“the feeling that you’re not very good, you can’t cope, you can’t do things […] it’s all tied up with your sense of yourself as worthless.” [P15]

Identity was perceived to be affected (“like kryptonite”) by symptoms of anxiety that compromised social roles (“led to early retirement”). Participants described a need to plan situations in advance to manage anxiety. Anxiety also compromised communication skills, including difficulty interpreting others (“coping with all the conversations”) and speaking (“higher in pitch, maybe a more strained voice”). Participants thus felt less sure of themselves around others:

“I was quite eloquent and would talk well and react quickly and be funny, and I’ve now noticed because I’m not like that, and you notice. I dunno, I think you get anxious about knowing that people are going to spot that.” [P21]

Perceptions of others

Participants described anxiety about social evaluation (“fear that I’ll be rejected”) that necessitated hiding anxiety from others (“managing…the outward persona”). Perceived stigma was more commonly described among participants who scored below the PAS anxiety threshold:

“It feels like a private, almost a private thing, which is silly really, because I’d happily talk about my physical health to people.” [P16]

Participants also concealed anxiety to not trouble others (“burden them”) or admit they couldn’t cope with PD, as this might reduce their independence:

“I certainly wouldn’t want to be in a position where I’m being looked after.” [P24]

However, nearly all participants stated others would not consider them anxious, even if told. Others either misunderstood (“they seem to think it’s sort of something funny”), lacked empathy (“I don’t think he really gets it”) or lacked awareness:

“They probably just think because I’ve got Parkinson’s then the shaking comes with it.” [P11]

Around half stated they would share their anxiety with the right people, particularly other PWP:

“They’re all diagnosed quite a long way ahead of me […] they’ve normally got stories that oh yes, that happened to me, and I did this, which is really helpful.” [P4]

Coping with anxiety

“I know it’s not a constant thing and I know there are ways to understand it, control it, manage it.” [P20]

Participants’ views on whether anxiety could be managed differed. For some, avoidance strategies had resulted in a restricted lifestyle. Most had not sought help from healthcare professionals. There were differing views on psychological interventions, but most perceived their utility if in a suitable format. The dominant aspiration was coping.

Ability to cope

Two-thirds of participants perceived they could cope with anxiety. Participants who scored below the PAS anxiety threshold more commonly described using a stoic attitude (“mind over matter”) to defy anxiety. Other participants aspired to accept it:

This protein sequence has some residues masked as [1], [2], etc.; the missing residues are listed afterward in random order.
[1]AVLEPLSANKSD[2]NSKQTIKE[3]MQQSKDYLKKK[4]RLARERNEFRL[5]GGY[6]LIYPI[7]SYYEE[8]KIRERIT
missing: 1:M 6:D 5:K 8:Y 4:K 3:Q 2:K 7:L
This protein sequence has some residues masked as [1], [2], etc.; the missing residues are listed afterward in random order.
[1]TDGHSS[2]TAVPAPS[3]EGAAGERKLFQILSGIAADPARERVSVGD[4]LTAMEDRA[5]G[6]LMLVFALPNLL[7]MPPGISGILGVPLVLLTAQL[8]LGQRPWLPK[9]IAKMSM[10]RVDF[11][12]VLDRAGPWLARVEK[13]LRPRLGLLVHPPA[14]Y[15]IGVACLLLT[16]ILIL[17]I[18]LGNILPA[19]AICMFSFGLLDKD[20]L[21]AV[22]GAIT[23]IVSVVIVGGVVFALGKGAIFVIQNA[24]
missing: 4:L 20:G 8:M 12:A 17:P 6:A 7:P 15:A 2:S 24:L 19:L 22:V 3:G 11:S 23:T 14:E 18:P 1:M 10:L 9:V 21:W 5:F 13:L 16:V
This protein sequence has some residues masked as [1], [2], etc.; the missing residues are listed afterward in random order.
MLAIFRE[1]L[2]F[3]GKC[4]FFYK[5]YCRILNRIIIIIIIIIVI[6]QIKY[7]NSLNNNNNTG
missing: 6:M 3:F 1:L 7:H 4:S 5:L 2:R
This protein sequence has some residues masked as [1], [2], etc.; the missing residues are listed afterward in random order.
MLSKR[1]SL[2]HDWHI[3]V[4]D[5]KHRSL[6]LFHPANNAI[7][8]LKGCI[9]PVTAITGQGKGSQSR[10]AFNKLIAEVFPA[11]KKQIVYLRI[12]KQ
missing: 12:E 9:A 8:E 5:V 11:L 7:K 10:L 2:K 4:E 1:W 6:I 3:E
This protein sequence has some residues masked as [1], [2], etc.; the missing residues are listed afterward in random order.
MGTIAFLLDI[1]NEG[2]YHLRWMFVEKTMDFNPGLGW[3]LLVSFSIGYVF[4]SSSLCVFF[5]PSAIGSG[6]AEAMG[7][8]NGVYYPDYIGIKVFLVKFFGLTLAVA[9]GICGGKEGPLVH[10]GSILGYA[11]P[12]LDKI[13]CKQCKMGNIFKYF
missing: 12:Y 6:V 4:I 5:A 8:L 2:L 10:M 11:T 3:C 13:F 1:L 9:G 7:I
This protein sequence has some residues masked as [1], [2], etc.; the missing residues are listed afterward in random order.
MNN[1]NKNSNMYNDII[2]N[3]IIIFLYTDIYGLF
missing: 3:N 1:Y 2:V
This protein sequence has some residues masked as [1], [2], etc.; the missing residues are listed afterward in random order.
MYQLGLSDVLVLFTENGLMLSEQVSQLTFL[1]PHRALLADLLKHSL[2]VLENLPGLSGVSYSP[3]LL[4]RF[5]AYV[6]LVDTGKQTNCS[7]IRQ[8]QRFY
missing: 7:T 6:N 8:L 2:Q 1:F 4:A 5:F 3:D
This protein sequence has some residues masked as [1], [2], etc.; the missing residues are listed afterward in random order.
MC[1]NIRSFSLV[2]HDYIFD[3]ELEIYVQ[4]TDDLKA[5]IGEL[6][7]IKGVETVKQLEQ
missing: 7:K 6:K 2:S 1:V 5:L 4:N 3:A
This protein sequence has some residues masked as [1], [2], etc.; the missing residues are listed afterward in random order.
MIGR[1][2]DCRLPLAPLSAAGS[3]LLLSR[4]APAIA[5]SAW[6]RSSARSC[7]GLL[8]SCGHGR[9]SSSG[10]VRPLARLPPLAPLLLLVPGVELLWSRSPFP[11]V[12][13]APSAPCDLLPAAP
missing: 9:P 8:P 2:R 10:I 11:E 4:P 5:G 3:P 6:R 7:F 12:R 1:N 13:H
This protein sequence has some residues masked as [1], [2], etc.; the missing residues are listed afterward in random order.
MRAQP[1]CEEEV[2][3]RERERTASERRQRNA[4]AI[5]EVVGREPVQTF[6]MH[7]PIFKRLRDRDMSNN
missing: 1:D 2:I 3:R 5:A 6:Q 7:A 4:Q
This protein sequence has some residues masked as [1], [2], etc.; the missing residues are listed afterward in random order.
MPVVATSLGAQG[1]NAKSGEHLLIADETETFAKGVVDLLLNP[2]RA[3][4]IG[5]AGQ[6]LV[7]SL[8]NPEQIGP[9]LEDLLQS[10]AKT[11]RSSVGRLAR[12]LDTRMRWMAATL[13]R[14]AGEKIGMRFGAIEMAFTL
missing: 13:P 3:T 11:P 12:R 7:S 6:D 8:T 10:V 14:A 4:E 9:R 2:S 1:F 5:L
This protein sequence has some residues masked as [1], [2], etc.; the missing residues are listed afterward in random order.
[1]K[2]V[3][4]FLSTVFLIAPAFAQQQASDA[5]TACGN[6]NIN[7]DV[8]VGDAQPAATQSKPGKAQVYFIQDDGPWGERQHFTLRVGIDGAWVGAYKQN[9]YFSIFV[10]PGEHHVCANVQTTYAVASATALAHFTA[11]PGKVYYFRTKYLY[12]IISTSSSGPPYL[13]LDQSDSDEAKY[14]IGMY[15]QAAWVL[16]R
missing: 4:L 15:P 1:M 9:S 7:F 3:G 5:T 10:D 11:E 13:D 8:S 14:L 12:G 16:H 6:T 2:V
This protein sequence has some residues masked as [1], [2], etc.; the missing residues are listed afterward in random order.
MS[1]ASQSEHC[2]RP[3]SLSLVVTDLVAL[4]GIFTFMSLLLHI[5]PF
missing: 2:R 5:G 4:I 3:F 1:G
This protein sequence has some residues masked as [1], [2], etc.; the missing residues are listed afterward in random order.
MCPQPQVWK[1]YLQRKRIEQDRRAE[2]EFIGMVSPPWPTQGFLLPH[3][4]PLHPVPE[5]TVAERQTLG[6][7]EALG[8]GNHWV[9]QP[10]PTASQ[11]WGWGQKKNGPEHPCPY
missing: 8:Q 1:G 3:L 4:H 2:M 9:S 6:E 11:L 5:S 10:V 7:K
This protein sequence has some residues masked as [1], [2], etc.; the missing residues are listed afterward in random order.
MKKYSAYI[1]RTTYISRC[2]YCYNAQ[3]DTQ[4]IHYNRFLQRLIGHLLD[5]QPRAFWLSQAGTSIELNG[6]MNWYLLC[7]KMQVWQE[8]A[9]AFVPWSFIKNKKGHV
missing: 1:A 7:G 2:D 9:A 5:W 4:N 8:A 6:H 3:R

“I’d like to find a place where it’s there […] not necessarily control it, but understand it for what it is, you know, accept it and live with it kind of thing.” [P20]

A third felt they had no control over anxiety:

“I don’t think I have any control over it […] It seems to me it just happens, that’s what it feels like. It doesn’t have a logical explanation to it.” [P17]

A few conveyed that anxiety was so uncontrollable, it had contributed to suicidal ideation:

“I’ve had suicidal thoughts, thoughts that I’m a failure, thoughts that I’ve let my family down, uhm, thoughts that I should be able to get out of this by myself, and clearly, I can’t get out of it by myself.” [P18]

Strategies used

Cognitive strategies described included distraction, rationalising (“I’ve done this before I can do it again”) and mindfulness:

“you just try and live in the present all of the time, which is a very Buddhist way of thinking as well […] that is the way I switch my mind.” [P7]

Behavioural strategies included prioritising enjoyable activities, learning new skills to increase confidence, social interaction, and exercise due to perceived effects on the brain (“other parts of the brain take over”). Some journaled to monitor patterns:

“I could see my score, how I was feeling today, and I used it to monitor that every week, every month, so I could see how I was doing and that is such a useful tool.” [P3]

Avoidance was often used when other strategies were inadequate (“I prefer to isolate myself”). Social situations that carried a risk of negative evaluation (“fear of failure”) were most often avoided. This had a deleterious impact on lifestyle:

“It ruins a lot of things because I can look forward to something and then get there and it’s so awful, I have to leave […] it limits what I can do.” [P10]

Professional support

Most participants had not sought support from healthcare services, and many had not been offered support (“they’ve not mentioned it”):

“mental wellbeing is just as important as some of the physical symptoms that you’re dealing with. And I think when the time is so pressed […] it’s too easy to concentrate on the physical problems.” [P19]